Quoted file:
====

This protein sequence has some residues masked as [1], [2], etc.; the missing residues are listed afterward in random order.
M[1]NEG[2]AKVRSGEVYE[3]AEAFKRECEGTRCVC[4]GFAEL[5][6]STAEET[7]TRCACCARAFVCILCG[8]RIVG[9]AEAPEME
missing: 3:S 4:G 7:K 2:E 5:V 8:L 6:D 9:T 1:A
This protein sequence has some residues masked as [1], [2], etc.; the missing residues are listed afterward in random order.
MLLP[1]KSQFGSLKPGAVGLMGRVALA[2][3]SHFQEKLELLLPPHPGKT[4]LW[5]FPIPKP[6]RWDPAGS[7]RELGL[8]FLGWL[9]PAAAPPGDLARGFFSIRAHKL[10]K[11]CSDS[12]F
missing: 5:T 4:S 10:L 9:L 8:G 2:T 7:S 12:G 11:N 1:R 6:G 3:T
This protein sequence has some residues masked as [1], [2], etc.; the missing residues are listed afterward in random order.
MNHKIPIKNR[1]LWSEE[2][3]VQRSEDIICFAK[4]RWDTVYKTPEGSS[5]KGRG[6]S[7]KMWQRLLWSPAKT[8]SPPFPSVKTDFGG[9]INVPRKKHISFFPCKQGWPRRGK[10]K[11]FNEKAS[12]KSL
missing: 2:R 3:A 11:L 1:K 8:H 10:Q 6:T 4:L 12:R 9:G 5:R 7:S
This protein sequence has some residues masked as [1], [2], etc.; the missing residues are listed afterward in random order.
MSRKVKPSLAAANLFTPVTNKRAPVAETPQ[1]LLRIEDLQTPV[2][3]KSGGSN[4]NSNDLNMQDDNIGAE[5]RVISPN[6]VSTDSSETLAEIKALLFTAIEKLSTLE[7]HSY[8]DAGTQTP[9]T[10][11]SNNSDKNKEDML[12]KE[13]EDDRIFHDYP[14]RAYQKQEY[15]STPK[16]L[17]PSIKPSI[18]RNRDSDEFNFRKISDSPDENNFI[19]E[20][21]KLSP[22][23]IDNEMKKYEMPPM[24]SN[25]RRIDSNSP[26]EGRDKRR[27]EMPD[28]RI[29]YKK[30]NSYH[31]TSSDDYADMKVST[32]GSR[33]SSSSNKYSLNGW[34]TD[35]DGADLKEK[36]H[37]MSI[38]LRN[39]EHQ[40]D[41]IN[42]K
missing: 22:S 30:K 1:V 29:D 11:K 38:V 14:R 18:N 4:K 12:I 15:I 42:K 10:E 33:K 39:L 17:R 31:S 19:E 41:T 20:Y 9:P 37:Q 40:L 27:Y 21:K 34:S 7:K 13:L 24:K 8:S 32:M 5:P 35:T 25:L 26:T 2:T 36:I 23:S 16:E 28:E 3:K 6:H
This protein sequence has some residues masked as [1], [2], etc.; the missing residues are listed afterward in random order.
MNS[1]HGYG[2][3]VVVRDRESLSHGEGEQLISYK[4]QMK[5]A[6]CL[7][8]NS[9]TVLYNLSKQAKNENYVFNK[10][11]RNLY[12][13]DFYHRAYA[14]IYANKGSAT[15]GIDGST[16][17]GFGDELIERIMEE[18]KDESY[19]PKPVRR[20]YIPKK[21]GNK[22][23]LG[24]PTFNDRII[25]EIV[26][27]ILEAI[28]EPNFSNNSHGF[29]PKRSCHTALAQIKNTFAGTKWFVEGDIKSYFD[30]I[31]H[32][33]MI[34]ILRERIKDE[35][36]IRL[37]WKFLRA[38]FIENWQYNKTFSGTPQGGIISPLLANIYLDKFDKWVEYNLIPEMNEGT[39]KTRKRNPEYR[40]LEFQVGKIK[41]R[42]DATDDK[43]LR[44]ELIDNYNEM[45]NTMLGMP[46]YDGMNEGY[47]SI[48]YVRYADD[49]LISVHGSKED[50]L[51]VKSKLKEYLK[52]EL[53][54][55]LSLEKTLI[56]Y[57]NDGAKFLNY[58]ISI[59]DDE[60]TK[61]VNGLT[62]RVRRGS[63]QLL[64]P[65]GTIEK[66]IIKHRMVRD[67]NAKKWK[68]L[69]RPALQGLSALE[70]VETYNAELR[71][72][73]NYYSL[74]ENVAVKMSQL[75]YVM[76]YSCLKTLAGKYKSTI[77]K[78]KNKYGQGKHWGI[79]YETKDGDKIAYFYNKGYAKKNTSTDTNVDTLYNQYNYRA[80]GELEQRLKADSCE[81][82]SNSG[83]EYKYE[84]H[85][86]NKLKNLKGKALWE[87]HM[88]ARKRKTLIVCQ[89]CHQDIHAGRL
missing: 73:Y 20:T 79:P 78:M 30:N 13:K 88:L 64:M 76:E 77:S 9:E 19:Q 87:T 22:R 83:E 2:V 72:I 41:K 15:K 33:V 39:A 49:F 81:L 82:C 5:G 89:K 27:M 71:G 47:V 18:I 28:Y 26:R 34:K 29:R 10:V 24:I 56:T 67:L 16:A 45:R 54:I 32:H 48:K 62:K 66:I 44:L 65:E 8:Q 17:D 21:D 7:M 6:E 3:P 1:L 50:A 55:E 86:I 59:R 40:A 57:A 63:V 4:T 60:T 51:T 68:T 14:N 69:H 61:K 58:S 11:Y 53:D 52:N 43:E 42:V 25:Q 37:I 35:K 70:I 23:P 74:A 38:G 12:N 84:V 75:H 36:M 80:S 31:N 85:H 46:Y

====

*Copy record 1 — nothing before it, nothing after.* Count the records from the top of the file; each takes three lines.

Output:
This protein sequence has some residues masked as [1], [2], etc.; the missing residues are listed afterward in random order.
M[1]NEG[2]AKVRSGEVYE[3]AEAFKRECEGTRCVC[4]GFAEL[5][6]STAEET[7]TRCACCARAFVCILCG[8]RIVG[9]AEAPEME
missing: 3:S 4:G 7:K 2:E 5:V 8:L 6:D 9:T 1:A